Friday, January 12, 2018

Jan 12 - 8 Years of remembering


On this day 8 years ago my life changed forever. I survived one of the worst natural disasters in recorded history and saw, heard and experienced many horrific things.
It was a dark time.

Out of that darkness came great suffering, suffering I cannot even begin to explain, nor would I ever want to. That suffering was eventually followed by the most intense personal and spiritual growth I have ever and probably will ever experience.

Out of the ashes came the Bernard family as it is today.

I have been blessed with the incredible honour and privilege of raising three amazing boys who lost their mother that day. And I have been blessed with the most loving and kind hearted husband, who was miraculously spared. Jubilee, named for the year of Jubilee, a great symbol of restoration in years long past, is only here because of that terrible day.

Always remember, no matter how dark your circumstance may be, God truly can make something beautiful come out of it.

Today we pause and remember. So many lives lost, so much pain and suffering. We remember today, but we also choose to live, because we were all lucky enough to make it through.
Today we remember Jan 12, 2010.


I never know what to say on the anniversary of the earthquake. It's not something I like to talk about, or think about really. Those few seconds changed me, changed Haiti and changed the course of my life. There were moments in the aftermath that I felt damaged beyond repair. But in the brokenness I found hope. In the desperation I found faith. And out of the ashes I found love.

They say, "Nou pap janm bliye" in Haiti when referring to the earthquake which means, "we will never forget", but we do. We forget. We forget that we were chosen in those few seconds, to live, while others were not.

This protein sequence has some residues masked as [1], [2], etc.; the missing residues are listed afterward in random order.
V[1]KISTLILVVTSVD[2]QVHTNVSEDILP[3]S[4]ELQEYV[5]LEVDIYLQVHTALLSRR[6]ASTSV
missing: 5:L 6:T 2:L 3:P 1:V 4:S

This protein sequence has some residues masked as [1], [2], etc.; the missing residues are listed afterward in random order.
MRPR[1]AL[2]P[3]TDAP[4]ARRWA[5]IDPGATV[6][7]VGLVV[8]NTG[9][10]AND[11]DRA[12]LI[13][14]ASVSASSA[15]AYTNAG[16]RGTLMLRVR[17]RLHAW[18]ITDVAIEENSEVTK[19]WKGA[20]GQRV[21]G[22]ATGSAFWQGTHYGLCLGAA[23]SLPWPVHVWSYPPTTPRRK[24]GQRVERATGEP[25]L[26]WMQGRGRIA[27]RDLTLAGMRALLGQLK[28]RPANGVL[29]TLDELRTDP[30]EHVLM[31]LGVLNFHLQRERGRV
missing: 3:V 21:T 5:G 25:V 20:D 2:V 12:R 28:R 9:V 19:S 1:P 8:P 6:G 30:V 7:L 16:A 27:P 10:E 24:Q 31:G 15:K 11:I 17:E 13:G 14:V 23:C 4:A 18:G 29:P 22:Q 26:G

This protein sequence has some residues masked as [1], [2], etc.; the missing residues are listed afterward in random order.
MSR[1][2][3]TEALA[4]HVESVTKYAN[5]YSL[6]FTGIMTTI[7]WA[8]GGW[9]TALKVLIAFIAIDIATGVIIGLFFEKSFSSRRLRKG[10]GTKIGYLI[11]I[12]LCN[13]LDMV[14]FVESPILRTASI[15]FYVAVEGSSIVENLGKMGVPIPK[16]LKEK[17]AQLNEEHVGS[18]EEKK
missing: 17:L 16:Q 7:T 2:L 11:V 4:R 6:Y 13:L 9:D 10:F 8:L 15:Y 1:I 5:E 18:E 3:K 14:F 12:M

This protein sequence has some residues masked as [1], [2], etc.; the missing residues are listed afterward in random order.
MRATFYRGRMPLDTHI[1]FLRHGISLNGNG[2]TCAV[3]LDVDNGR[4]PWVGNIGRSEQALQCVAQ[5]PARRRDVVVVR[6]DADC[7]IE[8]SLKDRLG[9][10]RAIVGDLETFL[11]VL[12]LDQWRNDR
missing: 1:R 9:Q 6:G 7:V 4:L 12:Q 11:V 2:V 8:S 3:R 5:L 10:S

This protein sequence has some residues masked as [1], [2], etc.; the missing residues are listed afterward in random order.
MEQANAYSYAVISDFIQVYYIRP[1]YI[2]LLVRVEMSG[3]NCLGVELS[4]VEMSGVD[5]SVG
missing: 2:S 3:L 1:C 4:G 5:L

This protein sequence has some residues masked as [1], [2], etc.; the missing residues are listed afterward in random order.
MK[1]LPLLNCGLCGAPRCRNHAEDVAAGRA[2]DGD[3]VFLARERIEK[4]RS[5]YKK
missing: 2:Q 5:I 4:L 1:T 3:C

I don't know why I was chosen, why Kenol was chosen, why the boys were chosen and Mariane and Farah and my "grocery store crush" along with thousands of others were not.

I was not special or important or really even all that impressive, yet I was chosen to live. I want to honour the memory of those who became late and the choice to allow me to live by remembering daily that I was chosen, and to live my everyday life as one who was spared.

Which is to live a life with purpose and meaning, and love.


What is there to say on this solemn day? There is a thick sadness in the air as we all remember things we have so desperately tried to forget, but at the same time there is a hope that lingers just beneath reminding us that we were chosen, hand picked by God, to live. That has to mean something.

As I looked at my boys this morning, I realized that January 12th means something completely different to me now. This was the day my husband became a widow.  The day my boys lost their mother. It is also the day that sparked a series of events that would eventually make me a wife and mother of 3. It is hard to mentally digest all the emotions flowing through me today. This was the worst day of my life, yet if it had not happened our precious family would not exist.

So, instead of wallowing in my confusion I have decided that today I choose to celebrate. I choose to celebrate the amazing perseverance and everlasting hope that is wired into the DNA of every Haitian I have ever met. I choose to celebrate my dear family, and the incredible miracle it is that we are one.  I celebrate the Hope House, the incredible mismatched love soaked family we are.

The road of this life has been long and weary. A river of tears have seeped from my eyes but I have experienced more joy in this life than anyone could expect or imagine.

You may trod me in the very dirt
But still, like dust, I'll rise.

 Just like moons and like suns,